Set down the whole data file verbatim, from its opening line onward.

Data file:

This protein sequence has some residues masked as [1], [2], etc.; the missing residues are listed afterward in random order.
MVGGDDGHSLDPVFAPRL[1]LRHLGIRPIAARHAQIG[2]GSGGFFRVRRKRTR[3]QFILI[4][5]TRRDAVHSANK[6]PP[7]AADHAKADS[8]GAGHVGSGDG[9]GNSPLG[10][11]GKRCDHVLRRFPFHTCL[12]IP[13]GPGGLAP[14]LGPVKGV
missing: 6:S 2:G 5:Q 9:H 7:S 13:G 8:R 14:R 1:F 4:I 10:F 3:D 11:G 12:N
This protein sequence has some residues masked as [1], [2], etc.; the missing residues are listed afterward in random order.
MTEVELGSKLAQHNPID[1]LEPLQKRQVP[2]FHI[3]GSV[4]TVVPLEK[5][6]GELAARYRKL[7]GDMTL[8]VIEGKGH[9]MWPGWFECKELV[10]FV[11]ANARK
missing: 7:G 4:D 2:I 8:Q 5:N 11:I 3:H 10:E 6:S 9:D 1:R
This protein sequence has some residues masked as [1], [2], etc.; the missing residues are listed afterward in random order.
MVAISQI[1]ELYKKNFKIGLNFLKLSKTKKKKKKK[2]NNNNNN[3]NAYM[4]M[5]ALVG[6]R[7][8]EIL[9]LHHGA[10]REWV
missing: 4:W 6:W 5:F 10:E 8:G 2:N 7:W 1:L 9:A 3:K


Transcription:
This protein sequence has some residues masked as [1], [2], etc.; the missing residues are listed afterward in random order.
MVGGDDGHSLDPVFAPRL[1]LRHLGIRPIAARHAQIG[2]GSGGFFRVRRKRTR[3]QFILI[4][5]TRRDAVHSANK[6]PP[7]AADHAKADS[8]GAGHVGSGDG[9]GNSPLG[10][11]GKRCDHVLRRFPFHTCL[12]IP[13]GPGGLAP[14]LGPVKGV
missing: 6:S 2:G 5:Q 9:H 7:S 13:G 8:R 14:R 1:F 4:I 10:F 3:D 11:G 12:N
This protein sequence has some residues masked as [1], [2], etc.; the missing residues are listed afterward in random order.
MTEVELGSKLAQHNPID[1]LEPLQKRQVP[2]FHI[3]GSV[4]TVVPLEK[5][6]GELAARYRKL[7]GDMTL[8]VIEGKGH[9]MWPGWFECKELV[10]FV[11]ANARK
missing: 7:G 4:D 2:I 8:Q 5:N 11:I 3:H 10:E 6:S 9:D 1:R
This protein sequence has some residues masked as [1], [2], etc.; the missing residues are listed afterward in random order.
MVAISQI[1]ELYKKNFKIGLNFLKLSKTKKKKKKK[2]NNNNNN[3]NAYM[4]M[5]ALVG[6]R[7][8]EIL[9]LHHGA[10]REWV
missing: 4:W 6:W 5:F 10:E 8:G 2:N 7:W 1:L 9:A 3:K